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Polaris Dawn Mission Updates

Over the past three months, SpaceX and Polaris teams have been hard at work in preparation for Polaris Dawn’s targeted launch, scheduled for no earlier than the fourth quarter of 2022. Development is underway on multiple fronts as teams continue to identify scientific research and experiments; design, build, and test the spacesuit required for the first commercial spacewalk; develop technological firsts for Starlink; fundraise with Polaris Program partners to raise awareness of the mission’s purpose with St. Jude; and more.

Below is a quick overview of some recent mission updates:

Highest Altitude

Targeting an apogee of ~1,400 kilometers, this Dragon mission will take advantage of Falcon 9 and Dragon’s maximum performance, endeavoring to fly higher than any Dragon mission to date and farther than humans have traveled since the end of the Apollo program in 1972. Falcon 9 will launch Dragon and the crew from Launch Complex 39A at NASA’s Kennedy Space Center in Florida to an elliptical orbit with an apogee of ~1,200 kilometers and perigee of 190 kilometers (1,200 x 190 km). After verification of a healthy vehicle, Dragon’s Draco engines will fire to raise the spacecraft’s apogee to an altitude of ~1,400 kilometers, where Dragon will remain for several orbits before lowering to a coasting elliptical orbit of ~700 x 190 km for the remainder of the mission.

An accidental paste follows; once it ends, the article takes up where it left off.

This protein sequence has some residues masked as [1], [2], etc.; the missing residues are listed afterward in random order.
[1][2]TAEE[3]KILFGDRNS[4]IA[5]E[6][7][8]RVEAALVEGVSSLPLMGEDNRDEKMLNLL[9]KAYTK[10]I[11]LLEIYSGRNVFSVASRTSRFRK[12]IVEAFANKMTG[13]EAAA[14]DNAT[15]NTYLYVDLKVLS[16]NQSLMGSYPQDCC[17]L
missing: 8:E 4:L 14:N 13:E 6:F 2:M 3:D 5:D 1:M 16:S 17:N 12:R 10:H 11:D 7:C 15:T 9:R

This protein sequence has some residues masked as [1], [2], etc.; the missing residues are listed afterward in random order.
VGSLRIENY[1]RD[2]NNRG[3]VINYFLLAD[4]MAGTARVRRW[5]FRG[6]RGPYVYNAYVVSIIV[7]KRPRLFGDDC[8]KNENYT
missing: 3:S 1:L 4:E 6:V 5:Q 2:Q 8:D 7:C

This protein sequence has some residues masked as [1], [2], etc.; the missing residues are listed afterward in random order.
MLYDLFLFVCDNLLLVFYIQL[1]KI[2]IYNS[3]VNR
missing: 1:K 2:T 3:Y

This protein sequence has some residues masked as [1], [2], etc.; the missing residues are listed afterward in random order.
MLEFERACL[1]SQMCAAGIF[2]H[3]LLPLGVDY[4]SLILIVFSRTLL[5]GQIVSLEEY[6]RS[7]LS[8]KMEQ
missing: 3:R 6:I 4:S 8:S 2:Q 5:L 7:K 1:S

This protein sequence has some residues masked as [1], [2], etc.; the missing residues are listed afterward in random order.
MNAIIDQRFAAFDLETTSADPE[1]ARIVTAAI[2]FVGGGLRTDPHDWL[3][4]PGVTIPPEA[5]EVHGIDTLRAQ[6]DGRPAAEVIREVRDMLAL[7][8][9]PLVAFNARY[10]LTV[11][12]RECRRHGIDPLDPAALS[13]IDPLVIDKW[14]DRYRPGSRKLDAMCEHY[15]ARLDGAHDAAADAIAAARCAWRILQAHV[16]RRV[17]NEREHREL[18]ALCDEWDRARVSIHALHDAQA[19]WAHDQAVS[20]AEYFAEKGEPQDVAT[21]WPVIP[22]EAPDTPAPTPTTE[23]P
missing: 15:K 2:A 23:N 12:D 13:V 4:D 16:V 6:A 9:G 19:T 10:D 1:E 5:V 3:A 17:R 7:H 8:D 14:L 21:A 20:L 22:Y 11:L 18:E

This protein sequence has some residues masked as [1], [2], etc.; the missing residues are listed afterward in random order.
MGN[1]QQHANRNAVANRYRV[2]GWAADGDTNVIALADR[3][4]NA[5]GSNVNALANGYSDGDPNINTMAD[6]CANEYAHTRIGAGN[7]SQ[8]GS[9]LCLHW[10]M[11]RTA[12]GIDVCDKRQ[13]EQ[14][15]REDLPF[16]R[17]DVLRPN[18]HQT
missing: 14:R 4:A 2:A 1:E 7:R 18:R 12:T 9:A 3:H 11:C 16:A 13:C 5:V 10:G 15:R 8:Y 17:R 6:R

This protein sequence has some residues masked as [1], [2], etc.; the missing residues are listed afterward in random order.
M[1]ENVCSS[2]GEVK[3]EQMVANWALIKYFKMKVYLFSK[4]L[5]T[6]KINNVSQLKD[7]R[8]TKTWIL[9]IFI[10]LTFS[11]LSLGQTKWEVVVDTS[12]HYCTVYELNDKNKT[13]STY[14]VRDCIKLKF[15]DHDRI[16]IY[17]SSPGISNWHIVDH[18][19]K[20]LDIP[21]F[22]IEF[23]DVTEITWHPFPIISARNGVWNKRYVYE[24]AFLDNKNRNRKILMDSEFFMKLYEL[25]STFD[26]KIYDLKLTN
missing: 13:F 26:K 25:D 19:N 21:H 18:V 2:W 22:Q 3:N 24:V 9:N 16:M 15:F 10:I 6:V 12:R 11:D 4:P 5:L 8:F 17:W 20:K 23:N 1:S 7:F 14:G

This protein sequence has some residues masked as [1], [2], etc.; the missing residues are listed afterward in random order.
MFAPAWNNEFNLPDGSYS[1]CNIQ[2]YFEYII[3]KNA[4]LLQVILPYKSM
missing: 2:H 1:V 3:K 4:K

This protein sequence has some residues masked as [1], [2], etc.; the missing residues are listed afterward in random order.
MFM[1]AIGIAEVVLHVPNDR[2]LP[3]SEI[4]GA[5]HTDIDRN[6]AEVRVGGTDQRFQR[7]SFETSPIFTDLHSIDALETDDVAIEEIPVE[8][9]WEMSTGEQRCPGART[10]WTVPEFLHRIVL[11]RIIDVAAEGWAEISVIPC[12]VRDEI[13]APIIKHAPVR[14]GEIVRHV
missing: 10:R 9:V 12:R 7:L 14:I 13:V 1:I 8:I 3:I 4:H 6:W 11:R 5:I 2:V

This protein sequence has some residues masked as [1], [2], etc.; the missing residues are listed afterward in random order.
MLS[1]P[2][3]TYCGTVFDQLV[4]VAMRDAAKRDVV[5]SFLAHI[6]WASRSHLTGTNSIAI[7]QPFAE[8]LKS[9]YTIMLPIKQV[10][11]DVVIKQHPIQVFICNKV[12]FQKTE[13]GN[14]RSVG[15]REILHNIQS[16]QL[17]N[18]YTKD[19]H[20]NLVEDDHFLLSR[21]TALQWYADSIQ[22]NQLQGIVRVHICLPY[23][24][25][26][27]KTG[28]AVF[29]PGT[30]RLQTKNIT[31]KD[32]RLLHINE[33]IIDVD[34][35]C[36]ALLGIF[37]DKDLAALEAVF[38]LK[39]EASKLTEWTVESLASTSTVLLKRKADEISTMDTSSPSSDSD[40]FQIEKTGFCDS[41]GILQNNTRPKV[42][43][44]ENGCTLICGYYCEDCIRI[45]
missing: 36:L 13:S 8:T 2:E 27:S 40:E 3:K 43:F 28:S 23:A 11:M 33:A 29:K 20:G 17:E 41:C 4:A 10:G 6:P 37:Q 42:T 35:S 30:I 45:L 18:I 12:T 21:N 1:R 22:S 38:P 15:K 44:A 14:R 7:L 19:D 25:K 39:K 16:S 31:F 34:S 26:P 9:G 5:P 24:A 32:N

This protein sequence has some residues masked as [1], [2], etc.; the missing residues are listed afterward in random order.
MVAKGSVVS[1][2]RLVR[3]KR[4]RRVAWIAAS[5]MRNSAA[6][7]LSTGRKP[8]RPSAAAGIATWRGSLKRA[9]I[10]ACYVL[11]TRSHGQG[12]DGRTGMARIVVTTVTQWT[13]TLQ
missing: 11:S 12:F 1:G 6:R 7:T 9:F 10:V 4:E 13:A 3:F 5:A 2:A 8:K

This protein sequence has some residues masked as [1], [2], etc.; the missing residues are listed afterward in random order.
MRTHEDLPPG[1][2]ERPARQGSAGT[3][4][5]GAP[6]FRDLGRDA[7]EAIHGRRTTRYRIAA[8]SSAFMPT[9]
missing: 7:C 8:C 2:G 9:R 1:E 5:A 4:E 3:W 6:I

Crew Training

The Polaris Dawn crew began training in May in California, kicking off the start of their mission with two days of basic medical and scuba training to learn skills that will help the crew communicate during the first commercial space walk. Non-verbal communication and buddy support skills used in scuba are comparable to communication skills used during extravehicular activities (EVAs). The crew spent the first day in a pool refreshing themselves on basic diving skills before completing off-shore dives at Catalina, where they started to get comfortable with uncomfortable situations while also adapting to physiological responses due to changes in pressure.

Scuba is only one element of the SpaceX training program planned for the Polaris Dawn crew. To continue to build team dynamics and trust, the crew completed multiple high-altitude climbs in Ecuador, including Cotopaxi, an active volcano in the Andes Mountains. At 5,897 meters (19,347 ft), Cotopaxi is the second-highest peak in Ecuador. This expedition required the crew to not only acclimate to different altitudes throughout the climbs but rely upon basic technical mountaineering and glacier-crossing skills. Stay tuned to this site for more details to come on the team’s exciting trip to Ecuador.

In the months ahead, the crew will complete extensive Dragon simulations, participate in centrifuge and hypoxia exercises, and receive hands-on medical training.